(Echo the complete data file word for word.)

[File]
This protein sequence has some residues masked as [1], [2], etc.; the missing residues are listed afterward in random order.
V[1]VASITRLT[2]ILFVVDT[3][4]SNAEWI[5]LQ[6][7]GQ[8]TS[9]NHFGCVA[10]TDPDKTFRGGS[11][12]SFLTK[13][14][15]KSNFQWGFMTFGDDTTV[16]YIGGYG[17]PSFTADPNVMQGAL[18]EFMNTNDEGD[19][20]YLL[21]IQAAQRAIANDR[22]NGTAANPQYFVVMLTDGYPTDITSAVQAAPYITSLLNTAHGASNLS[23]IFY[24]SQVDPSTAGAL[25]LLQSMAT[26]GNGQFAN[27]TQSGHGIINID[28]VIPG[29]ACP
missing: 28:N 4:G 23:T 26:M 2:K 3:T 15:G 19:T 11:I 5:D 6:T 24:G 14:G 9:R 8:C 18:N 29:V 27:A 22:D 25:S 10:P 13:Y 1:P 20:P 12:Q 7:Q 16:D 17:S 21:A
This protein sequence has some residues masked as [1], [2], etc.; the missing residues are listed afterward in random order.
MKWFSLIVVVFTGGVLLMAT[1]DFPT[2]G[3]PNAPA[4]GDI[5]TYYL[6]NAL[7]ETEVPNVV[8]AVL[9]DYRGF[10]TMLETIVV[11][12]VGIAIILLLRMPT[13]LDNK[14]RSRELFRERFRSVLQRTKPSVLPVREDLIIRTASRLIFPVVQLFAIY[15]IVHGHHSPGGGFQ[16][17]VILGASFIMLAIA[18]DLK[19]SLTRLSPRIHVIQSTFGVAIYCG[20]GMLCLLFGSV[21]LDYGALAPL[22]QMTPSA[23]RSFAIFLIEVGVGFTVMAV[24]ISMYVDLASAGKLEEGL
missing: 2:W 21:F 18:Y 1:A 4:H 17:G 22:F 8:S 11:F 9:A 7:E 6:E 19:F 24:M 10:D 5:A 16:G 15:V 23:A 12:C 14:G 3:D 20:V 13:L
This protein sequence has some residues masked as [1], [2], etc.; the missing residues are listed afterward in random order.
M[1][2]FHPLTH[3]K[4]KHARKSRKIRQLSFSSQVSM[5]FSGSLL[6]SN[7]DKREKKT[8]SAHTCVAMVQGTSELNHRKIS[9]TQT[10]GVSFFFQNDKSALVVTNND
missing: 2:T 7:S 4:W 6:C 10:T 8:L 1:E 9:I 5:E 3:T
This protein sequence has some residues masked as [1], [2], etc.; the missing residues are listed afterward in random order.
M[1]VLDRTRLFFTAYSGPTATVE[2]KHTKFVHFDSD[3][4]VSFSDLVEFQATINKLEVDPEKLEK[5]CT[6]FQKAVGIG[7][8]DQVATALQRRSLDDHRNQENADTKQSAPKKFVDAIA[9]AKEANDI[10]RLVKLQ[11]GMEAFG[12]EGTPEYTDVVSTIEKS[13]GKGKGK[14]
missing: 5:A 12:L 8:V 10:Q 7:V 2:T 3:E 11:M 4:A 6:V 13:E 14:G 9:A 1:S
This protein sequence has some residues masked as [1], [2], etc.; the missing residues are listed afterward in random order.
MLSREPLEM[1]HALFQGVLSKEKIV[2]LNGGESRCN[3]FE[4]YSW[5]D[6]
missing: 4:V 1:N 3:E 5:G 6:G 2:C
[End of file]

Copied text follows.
This protein sequence has some residues masked as [1], [2], etc.; the missing residues are listed afterward in random order.
V[1]VASITRLT[2]ILFVVDT[3][4]SNAEWI[5]LQ[6][7]GQ[8]TS[9]NHFGCVA[10]TDPDKTFRGGS[11][12]SFLTK[13][14][15]KSNFQWGFMTFGDDTTV[16]YIGGYG[17]PSFTADPNVMQGAL[18]EFMNTNDEGD[19][20]YLL[21]IQAAQRAIANDR[22]NGTAANPQYFVVMLTDGYPTDITSAVQAAPYITSLLNTAHGASNLS[23]IFY[24]SQVDPSTAGAL[25]LLQSMAT[26]GNGQFAN[27]TQSGHGIINID[28]VIPG[29]ACP
missing: 28:N 4:G 23:T 26:M 2:K 3:T 15:G 19:T 11:I 5:D 6:T 24:G 14:G 9:R 8:C 18:N 29:V 27:A 22:D 25:S 10:P 13:Y 1:P 20:P 12:Q 7:Q 16:D 17:S 21:A
This protein sequence has some residues masked as [1], [2], etc.; the missing residues are listed afterward in random order.
MKWFSLIVVVFTGGVLLMAT[1]DFPT[2]G[3]PNAPA[4]GDI[5]TYYL[6]NAL[7]ETEVPNVV[8]AVL[9]DYRGF[10]TMLETIVV[11][12]VGIAIILLLRMPT[13]LDNK[14]RSRELFRERFRSVLQRTKPSVLPVREDLIIRTASRLIFPVVQLFAIY[15]IVHGHHSPGGGFQ[16][17]VILGASFIMLAIA[18]DLK[19]SLTRLSPRIHVIQSTFGVAIYCG[20]GMLCLLFGSV[21]LDYGALAPL[22]QMTPSA[23]RSFAIFLIEVGVGFTVMAV[24]ISMYVDLASAGKLEEGL
missing: 2:W 21:F 18:Y 1:A 4:H 17:G 22:F 8:S 11:F 9:A 7:E 6:E 19:F 24:M 10:D 5:A 16:G 15:V 23:A 12:C 14:G 3:D 20:V 13:L
This protein sequence has some residues masked as [1], [2], etc.; the missing residues are listed afterward in random order.
M[1][2]FHPLTH[3]K[4]KHARKSRKIRQLSFSSQVSM[5]FSGSLL[6]SN[7]DKREKKT[8]SAHTCVAMVQGTSELNHRKIS[9]TQT[10]GVSFFFQNDKSALVVTNND
missing: 2:T 7:S 4:W 6:C 10:T 8:L 1:E 9:I 5:E 3:T
This protein sequence has some residues masked as [1], [2], etc.; the missing residues are listed afterward in random order.
M[1]VLDRTRLFFTAYSGPTATVE[2]KHTKFVHFDSD[3][4]VSFSDLVEFQATINKLEVDPEKLEK[5]CT[6]FQKAVGIG[7][8]DQVATALQRRSLDDHRNQENADTKQSAPKKFVDAIA[9]AKEANDI[10]RLVKLQ[11]GMEAFG[12]EGTPEYTDVVSTIEKS[13]GKGKGK[14]
missing: 5:A 12:L 8:V 10:Q 7:V 2:T 3:E 11:M 4:A 6:V 13:E 14:G 9:A 1:S
This protein sequence has some residues masked as [1], [2], etc.; the missing residues are listed afterward in random order.
MLSREPLEM[1]HALFQGVLSKEKIV[2]LNGGESRCN[3]FE[4]YSW[5]D[6]
missing: 4:V 1:N 3:E 5:G 6:G 2:C